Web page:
In the 19th century, after hundreds of years of isolation, Seoul opened its doors to foreigners and began to modernize. Seoul became the first city in East Asia to have electricity, trams, water, telephone, and telegraph systems all at once. Much of this was due to trade with the United States. For example, the Seoul Electric Company, Seoul Electric Trolley, and Seoul Fresh Spring Water Company were US-owned companies. In 1904, an American by the name of Angus Hamilton visited the city and said: “The streets of Seoul are magnificent, wide, clean, admirably done and well drained. The narrow, dirty alleys have been widened, the canals have been covered, roads widened Seoul is within measurable distance of becoming the tallest, most interesting and cleanest city in the East. ”
When the Japanese empire annexed Korea, it made Seoul its colonial capital. While under colonial rule (1910 – 1945), the city was called Gyeongseong. Gyeongseong was an urban prefecture like present-day Kyoto or Osaka with two districts: Gyeongseong itself and Yongsan-gu. The Japanese General Government Building was the seat of colonial government during colonial Korea and was torn down in 1995.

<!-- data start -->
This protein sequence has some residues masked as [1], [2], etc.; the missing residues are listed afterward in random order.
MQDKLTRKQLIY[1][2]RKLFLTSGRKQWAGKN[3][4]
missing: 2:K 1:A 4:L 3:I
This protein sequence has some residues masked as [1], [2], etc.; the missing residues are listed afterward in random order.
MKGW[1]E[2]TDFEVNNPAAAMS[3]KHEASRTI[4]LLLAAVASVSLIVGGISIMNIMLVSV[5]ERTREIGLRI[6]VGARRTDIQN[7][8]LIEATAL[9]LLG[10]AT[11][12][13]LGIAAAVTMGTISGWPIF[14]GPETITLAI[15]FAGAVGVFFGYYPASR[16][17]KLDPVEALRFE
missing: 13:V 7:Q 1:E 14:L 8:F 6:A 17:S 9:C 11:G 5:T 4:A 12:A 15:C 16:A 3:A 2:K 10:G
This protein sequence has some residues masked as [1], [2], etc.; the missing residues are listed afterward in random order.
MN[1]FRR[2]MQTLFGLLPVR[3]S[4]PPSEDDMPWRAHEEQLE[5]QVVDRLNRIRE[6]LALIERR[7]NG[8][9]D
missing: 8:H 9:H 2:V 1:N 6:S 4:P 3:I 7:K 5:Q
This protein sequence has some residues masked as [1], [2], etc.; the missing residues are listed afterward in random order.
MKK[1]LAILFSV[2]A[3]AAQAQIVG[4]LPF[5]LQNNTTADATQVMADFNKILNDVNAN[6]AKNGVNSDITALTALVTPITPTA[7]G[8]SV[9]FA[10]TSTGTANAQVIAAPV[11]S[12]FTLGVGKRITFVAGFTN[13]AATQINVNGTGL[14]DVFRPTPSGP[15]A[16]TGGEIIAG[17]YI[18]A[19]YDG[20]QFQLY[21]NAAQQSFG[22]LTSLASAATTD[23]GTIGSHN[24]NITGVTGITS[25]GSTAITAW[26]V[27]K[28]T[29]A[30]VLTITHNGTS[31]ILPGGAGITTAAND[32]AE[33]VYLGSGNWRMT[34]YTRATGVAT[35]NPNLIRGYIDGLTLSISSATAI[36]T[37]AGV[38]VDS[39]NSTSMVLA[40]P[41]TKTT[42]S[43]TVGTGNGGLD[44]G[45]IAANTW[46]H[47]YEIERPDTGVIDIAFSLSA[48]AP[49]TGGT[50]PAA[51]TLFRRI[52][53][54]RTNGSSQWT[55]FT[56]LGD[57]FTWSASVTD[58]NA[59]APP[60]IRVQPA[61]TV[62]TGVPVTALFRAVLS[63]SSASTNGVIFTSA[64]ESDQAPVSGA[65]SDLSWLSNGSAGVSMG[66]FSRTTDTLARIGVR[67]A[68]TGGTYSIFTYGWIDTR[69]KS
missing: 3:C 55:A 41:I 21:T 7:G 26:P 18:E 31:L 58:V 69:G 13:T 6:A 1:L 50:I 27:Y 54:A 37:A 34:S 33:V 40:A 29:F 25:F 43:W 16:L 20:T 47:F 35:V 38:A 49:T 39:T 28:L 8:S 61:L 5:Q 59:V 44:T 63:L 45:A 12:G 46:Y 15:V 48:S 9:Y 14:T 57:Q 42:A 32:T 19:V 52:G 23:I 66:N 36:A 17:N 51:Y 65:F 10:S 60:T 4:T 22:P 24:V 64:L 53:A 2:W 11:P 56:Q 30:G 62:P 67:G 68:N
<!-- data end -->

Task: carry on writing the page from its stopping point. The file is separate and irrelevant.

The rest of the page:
After World War II and the liberation of Korea, the city took its current name from Seoul. When the Republic of Korea (South Korea) declared itself as a state, it adopted the city as its capital.
In 1950, the Korean War broke out and Seoul changed hands between North Korean forces and South Korean forces four times, leaving the city largely destroyed at the end of the war. An estimate of the damage indicates that at least 191,000 buildings, 55,000 houses and 1,000 factories were left in ruins. In addition, there was an avalanche of refugees from the north, increasing the population of the city, to about 2.5 million people. More than half of them were left homeless.